Benitez is also extremely shrewd when playing the transfer market. There will be no panic buying in preparation for the European adventure. Benitez will know precisely what is needed, which player is required and what his target is worth.

His vast knowledge of Spanish football comes from his days as a coach in the lower leagues with Tenerife and Extremadura, both whom he guided into the first division, and Real Madrid B, where he worked closely with Vicente Del Bosque.

Despite having spent his playing days in Spain's Segunda B and third division's, Benitez commands great respect from Valencia's well paid, international players.

He has not only won over his playing staff, but more importantly has the full support of the fans and the press and if his negative style continues to produce more silverware there will be nobody in Valencia calling for him to go.

onefootball
 

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Well, this article does point out Rafa's qualities and in the end he deserved to be praised like every winner does ...........

But, for the sake of getting complete picture I have to say that he had (just like all winners do) a lot of luck......as labas pointed out earlier it seems like those 8 minutes(against Espanyol) were decisive......frantic 8 minutes that separated us from total agony (even Van Gaal arrival looked like blessing at that point).....

or maybe it just looks like so........

IMO, the REAL turning point was when some of our most important players(Kily,Aimar,Angulo etc.) realized that they're "stuck" (J.Cleese would say "you're stuck with the duck":tongue: )with Benitez and he won't be sacked(I'm not saying that the created situation was all players fault)...and instead of whining that they'll go somewhere else (like Aimar did in the 1st half of the season) they finally shut up(even if they were on the bench) and took their part of responsibility(for what was going on) like real men......and it's almost a rule that results come sooner or later with that kind of attitude (and hardwork)......for example, eventhough it's clear for everyone that Aimar's place is not on the bench, making himself humble and available for Rafa's demands made the spirit of this team much stronger(that goes for some other players too)....on the other hand I'm glad that Benitez didn't take a revenge afterwards (those players where the best in the final stages)......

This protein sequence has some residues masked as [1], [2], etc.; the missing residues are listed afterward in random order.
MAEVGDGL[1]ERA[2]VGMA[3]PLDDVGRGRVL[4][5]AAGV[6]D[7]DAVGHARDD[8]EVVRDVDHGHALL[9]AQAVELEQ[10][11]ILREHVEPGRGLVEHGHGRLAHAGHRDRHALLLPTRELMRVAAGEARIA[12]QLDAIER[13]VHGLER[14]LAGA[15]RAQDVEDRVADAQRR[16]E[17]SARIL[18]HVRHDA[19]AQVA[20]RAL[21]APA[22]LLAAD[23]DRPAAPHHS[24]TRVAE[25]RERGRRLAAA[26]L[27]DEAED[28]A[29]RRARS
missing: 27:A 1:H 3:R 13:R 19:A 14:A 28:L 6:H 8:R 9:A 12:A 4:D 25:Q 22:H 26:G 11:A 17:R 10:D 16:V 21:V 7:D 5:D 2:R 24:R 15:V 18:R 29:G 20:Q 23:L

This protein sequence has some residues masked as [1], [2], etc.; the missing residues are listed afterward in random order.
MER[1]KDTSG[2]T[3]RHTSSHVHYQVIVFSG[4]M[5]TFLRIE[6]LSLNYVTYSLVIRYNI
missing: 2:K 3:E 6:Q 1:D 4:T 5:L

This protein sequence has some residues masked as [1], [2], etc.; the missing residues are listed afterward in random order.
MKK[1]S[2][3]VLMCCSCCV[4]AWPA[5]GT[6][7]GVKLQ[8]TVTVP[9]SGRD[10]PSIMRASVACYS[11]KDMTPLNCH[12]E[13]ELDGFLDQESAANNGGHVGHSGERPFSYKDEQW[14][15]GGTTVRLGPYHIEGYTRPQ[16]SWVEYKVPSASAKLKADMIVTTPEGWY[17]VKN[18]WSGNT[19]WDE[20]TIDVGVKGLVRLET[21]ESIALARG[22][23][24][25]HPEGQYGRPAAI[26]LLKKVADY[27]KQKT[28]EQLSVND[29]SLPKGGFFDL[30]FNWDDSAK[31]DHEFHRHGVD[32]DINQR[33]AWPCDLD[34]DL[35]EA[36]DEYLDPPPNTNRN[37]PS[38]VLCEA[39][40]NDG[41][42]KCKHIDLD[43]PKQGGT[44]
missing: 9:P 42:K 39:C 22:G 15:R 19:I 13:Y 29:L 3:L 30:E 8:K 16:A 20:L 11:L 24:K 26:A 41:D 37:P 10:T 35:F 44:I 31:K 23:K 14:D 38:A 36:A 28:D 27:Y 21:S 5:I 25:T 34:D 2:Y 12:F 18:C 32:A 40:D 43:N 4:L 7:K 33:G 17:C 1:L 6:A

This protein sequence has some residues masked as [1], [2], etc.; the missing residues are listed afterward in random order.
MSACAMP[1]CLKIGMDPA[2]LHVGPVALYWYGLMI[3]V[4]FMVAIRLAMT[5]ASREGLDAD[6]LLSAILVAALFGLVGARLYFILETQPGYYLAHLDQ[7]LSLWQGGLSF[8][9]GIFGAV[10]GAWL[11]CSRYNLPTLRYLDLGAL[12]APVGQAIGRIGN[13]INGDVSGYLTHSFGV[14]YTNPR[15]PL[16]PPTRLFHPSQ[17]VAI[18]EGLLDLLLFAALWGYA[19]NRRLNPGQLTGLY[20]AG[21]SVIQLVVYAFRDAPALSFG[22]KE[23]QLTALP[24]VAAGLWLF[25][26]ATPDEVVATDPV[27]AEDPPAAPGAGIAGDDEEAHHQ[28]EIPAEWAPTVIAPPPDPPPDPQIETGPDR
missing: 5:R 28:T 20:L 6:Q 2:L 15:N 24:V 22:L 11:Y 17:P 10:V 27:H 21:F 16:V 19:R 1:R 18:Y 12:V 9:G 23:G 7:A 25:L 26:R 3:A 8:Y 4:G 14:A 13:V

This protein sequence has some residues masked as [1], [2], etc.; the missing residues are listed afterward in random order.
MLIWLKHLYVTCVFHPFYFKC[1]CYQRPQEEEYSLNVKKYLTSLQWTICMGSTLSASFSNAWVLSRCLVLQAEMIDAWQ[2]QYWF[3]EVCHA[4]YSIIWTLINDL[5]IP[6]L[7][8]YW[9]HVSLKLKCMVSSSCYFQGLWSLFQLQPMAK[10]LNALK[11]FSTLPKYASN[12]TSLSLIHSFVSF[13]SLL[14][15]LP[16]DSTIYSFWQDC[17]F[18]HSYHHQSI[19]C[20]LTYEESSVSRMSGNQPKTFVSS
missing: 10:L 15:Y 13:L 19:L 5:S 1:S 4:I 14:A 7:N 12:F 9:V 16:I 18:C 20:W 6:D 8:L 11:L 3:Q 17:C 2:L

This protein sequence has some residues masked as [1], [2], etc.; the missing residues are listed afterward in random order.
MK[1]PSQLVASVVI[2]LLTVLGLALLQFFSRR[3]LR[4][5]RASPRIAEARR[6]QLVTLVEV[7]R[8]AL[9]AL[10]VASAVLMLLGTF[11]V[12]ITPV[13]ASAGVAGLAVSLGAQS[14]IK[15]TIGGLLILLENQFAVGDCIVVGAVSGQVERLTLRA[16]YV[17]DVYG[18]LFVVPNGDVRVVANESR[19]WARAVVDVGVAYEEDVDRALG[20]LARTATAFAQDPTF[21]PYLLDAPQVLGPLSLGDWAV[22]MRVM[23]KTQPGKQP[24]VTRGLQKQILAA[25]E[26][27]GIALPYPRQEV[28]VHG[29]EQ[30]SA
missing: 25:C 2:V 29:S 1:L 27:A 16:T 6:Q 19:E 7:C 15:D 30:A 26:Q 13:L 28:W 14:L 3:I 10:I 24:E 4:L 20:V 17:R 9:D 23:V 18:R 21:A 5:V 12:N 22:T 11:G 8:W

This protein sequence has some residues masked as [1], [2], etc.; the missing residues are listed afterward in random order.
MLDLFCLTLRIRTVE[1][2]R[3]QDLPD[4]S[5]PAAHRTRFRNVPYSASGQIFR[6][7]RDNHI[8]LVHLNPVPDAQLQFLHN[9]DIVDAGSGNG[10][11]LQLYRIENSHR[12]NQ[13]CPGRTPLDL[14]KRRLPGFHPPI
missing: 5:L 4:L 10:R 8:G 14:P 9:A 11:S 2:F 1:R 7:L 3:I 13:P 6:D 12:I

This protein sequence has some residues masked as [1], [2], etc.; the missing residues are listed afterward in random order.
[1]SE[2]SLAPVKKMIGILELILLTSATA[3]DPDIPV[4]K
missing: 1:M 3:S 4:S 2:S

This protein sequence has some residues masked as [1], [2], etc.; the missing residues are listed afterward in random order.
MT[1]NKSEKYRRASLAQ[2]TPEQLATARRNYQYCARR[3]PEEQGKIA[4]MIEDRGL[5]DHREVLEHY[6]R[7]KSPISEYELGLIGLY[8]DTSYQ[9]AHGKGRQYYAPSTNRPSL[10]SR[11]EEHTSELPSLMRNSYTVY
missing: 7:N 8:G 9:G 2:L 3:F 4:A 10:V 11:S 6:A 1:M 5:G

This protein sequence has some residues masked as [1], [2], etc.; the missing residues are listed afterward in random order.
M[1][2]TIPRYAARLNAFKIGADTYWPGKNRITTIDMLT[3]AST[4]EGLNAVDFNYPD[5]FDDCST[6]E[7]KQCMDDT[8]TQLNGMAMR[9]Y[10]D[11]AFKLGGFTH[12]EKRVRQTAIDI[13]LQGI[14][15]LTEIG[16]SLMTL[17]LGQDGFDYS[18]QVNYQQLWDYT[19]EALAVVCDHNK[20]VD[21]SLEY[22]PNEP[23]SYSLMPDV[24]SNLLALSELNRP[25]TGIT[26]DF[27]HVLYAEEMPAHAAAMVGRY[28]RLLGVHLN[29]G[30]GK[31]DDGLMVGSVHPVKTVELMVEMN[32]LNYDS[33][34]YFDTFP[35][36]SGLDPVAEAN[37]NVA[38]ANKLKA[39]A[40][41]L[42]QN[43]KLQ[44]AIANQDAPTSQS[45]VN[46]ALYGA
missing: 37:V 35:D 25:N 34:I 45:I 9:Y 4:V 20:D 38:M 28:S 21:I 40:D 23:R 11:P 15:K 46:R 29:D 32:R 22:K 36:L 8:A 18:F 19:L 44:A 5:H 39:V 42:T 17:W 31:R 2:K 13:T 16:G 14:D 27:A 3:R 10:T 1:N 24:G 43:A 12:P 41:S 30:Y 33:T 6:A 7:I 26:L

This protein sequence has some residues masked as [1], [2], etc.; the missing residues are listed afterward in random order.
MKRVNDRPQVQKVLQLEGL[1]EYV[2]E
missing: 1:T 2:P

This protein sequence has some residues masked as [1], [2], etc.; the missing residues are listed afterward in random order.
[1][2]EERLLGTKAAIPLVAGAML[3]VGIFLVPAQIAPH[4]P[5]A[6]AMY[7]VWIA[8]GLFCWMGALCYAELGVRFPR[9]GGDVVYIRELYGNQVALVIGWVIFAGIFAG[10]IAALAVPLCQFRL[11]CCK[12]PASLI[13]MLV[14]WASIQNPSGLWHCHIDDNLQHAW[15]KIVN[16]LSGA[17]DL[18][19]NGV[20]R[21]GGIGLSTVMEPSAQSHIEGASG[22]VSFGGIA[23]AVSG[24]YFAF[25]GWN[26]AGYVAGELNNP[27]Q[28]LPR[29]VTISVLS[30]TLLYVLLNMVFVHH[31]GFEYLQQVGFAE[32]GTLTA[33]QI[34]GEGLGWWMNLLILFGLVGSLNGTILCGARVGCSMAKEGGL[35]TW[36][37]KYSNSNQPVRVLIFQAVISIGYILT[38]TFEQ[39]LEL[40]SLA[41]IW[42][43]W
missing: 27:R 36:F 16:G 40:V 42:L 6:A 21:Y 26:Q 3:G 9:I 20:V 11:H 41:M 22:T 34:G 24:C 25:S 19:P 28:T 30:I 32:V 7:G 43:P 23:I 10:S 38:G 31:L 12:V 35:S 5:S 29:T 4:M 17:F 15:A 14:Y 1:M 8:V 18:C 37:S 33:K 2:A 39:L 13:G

The other really important moment IMO was the game against Real Madrid...eventhough we lost that game(and we all know how:eek: ) that was the first game after quite a while that we played really good and what's even more important we showed that we can produce quality play (despite all the bashers then:eek: ) and equaly compete with the strongest teams......
The fact that Real was going through a bad period helped us too cos we suddenly found ourselves at the top with an impression that we can actually do something(what made our team just more united)......

And last, but not the least is rotation system Benitez used with enough courage to believe in some new and not so attractive but still good players like (Rufete, Torres, Mista, Los Santos etc.).......
 

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well said Plotinus

Now , where's Momo to play the spoiler role?
:D :eek: :cool: :D